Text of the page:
Prime Minister Nguyen Tan Dung Thursday visited the Japanese embassy in Hanoi to express his grief over the suffering caused to the people of Japan by last week's massive earthquake and tsunami.
After a observing a minute's silence in memory of the disasters' victims, Dung signed a condolence book expressing his sympathy for Japan's losses.
He said that Vietnamese people respected the Japanese people's resilience, orderliness, calmness and solidarity in the face of adversity.
Smashing Japan's northeast coast Friday, the 8.9 magnitude quake and one of the world's most powerful tsunamis has so far left 5,692 dead, Reuters quoted the country's National Police Agency as saying. Meanwhile, 9,522 people were unaccounted for, it said.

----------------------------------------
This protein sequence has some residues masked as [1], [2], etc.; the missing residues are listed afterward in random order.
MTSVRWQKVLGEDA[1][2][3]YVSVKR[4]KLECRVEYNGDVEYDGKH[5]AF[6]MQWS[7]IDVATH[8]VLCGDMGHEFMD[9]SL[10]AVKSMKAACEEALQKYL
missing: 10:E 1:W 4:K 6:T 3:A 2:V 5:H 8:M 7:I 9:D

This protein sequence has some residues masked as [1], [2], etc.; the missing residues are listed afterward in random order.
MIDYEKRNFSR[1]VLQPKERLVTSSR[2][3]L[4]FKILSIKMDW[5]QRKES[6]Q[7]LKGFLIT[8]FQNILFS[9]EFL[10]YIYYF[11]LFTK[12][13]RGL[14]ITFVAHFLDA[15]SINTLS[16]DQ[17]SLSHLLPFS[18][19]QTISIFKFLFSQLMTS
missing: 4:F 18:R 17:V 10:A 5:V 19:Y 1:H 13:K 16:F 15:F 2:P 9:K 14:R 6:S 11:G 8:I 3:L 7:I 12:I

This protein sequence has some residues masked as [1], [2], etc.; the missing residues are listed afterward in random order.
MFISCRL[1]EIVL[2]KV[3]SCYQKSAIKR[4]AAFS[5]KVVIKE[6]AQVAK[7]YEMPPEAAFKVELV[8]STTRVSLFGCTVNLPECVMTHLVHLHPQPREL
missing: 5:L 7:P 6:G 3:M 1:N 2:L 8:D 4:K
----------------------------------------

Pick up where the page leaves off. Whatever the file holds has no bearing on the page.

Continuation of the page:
He is confident that the people of Japan will soon overcome difficulties and develop strongly with their resilience as well as international support, Dung said.
He also expressed his gratitude to the Japanese government and people for helping Vietnamese victims of natural disasters.
Vietnam is willing to send teams of doctors and health workers to Japan for help upon request, he said, adding that many local agencies are raising funds to support Japanese people.
The Prime Minister and his cabinent donated part of their salaries to raise a total of VND190 million (US$9,112) for victims of the disaster. The government had earlier ordered an urgent aid package of $200,000 to be delivered to Japan.
Meanwhile, the Ministry of Foreign Affairs said that as of Thursday 84 Vietnamese students have been evacuated from affected areas, including the Fukushima prefecture, which is currently plagued by nuclear meltdown fears, to Tokyo.
No radioactive contamination was detected on them, the ministry said.